A fast, easy and low-cost approach for high school instructors, preservation trade practitioners and preservation organizations to introduce preservation trades in technical high schools.
As a result of this meeting, MHPN developed this guide to show how preservation trades’ advocates could replicate the Michigan model in their communities. The guide reviews the steps taken in the initiation and implementation of the Randolph CTC Historic Preservation project. The initial success at the Randolph CTC hinged on several basic precepts:
- Historic Preservation was an adjunct or overlay to the existing curriculum.
- Little or no extra work was assigned to existing staff and administration.
- Students were self-selected, from those students who had selected career training in the building trades. Second, they had selected Historic Preservation as a specialty interest within their trade.
- Historic Preservation instructors were recruited and vetted for their work experience and appropriate teaching skills. They were also paid for their services.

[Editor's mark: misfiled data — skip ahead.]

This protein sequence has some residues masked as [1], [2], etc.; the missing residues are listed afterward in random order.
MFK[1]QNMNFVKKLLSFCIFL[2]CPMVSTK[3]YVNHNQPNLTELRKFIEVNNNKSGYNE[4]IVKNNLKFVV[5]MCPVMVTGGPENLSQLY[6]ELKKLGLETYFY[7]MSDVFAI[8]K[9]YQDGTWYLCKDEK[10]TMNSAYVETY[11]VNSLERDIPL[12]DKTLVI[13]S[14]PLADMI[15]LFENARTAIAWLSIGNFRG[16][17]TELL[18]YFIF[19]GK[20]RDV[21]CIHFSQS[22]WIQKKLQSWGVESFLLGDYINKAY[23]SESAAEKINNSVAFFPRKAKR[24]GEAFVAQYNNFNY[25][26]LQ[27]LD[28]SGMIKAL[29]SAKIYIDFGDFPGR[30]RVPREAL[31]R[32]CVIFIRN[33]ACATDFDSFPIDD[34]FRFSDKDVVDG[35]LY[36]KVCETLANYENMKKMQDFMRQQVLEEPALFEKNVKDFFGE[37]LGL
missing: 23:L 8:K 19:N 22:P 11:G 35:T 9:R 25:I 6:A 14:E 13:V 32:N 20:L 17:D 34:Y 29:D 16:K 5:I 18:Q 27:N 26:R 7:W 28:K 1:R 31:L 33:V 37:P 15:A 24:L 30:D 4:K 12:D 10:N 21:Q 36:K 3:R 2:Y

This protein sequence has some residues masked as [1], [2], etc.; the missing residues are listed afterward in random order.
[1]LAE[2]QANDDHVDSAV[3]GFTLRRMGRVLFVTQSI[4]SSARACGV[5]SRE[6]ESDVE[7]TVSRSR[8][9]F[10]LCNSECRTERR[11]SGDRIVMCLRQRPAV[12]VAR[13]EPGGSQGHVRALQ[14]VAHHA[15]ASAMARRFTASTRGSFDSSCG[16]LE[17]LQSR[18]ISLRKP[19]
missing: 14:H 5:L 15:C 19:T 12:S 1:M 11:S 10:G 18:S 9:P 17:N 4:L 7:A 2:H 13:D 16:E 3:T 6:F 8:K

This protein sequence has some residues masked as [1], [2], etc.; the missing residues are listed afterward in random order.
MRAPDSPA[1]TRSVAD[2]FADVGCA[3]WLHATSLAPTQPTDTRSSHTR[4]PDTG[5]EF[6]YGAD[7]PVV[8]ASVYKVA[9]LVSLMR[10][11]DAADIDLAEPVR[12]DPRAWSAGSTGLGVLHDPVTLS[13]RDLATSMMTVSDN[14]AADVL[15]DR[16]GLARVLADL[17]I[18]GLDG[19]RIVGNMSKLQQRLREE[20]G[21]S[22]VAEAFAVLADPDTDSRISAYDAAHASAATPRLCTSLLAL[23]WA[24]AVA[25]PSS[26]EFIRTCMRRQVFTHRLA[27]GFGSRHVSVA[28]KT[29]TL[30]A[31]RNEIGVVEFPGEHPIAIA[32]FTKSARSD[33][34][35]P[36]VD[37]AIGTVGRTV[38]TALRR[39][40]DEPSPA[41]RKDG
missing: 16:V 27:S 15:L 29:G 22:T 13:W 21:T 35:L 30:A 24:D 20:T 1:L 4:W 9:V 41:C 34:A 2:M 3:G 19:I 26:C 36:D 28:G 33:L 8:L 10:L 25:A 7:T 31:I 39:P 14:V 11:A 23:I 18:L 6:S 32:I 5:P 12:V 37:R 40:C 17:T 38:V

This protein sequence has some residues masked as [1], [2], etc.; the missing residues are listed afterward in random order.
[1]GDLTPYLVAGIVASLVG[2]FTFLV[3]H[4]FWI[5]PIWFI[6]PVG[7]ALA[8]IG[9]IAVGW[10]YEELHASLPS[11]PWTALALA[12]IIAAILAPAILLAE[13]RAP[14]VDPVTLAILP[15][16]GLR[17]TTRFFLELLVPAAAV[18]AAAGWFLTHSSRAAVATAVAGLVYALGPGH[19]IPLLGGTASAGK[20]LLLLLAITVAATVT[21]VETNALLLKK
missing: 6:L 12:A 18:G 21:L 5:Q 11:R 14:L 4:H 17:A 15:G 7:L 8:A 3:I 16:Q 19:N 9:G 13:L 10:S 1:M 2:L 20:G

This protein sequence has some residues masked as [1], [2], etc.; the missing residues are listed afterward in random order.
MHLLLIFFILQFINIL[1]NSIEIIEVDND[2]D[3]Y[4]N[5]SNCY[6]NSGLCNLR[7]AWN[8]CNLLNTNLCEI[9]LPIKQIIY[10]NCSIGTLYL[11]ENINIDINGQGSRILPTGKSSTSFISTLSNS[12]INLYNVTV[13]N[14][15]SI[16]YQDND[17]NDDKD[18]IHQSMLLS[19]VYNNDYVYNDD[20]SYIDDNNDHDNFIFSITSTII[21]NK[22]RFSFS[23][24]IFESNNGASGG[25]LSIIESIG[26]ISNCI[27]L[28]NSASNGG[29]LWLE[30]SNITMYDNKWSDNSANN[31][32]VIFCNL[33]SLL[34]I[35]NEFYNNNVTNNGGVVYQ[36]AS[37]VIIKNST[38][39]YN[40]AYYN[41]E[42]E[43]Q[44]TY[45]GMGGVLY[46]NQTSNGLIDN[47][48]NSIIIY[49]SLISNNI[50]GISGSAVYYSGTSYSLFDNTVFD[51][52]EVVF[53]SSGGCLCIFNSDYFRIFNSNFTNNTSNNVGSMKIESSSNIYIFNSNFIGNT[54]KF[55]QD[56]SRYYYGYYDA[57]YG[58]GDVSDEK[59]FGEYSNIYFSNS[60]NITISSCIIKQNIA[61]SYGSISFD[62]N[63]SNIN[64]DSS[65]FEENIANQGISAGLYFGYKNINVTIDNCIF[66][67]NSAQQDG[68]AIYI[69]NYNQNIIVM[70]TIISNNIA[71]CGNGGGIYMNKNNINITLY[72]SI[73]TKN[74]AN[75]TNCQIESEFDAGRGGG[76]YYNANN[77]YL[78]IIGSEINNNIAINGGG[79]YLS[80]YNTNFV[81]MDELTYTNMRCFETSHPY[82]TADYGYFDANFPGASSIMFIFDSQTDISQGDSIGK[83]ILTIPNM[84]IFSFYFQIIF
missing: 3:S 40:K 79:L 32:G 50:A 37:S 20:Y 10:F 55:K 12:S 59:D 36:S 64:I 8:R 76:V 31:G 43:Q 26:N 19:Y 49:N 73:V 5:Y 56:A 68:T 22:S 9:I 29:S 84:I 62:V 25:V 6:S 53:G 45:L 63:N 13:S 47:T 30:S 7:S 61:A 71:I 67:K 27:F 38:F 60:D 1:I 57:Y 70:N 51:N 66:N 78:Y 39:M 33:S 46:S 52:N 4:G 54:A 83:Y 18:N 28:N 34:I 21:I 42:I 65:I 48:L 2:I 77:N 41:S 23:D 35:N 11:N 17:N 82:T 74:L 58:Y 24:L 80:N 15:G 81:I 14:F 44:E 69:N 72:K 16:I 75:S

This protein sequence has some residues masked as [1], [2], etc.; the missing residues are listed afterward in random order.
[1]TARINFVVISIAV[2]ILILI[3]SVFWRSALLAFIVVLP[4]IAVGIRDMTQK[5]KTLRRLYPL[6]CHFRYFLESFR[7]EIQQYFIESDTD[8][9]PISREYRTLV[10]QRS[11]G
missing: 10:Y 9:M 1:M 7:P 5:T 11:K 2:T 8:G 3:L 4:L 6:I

- Students worked in the field on historic buildings performing valuable restoration work and providing a service to their community.
- There was an active partnership between governmental agencies, volunteers and organizations.
- There is a person inside the system who has the vision and passion to pursue the idea.
The guide also compares and contrasts the characteristics of a modest sampling of existing educational programs, and places the Michigan model in the context of other efforts to promote preservation trades education.
In the fall of 2008, a second convening was held during the National Trust for Historic Preservation national conference in Tulsa, Oklahoma. The purpose of that meeting was to develop strategies for promoting the initiative and marketing the guide Part two of this document outlines the results of that meeting in a set of strategies based on four core strategic assumptions.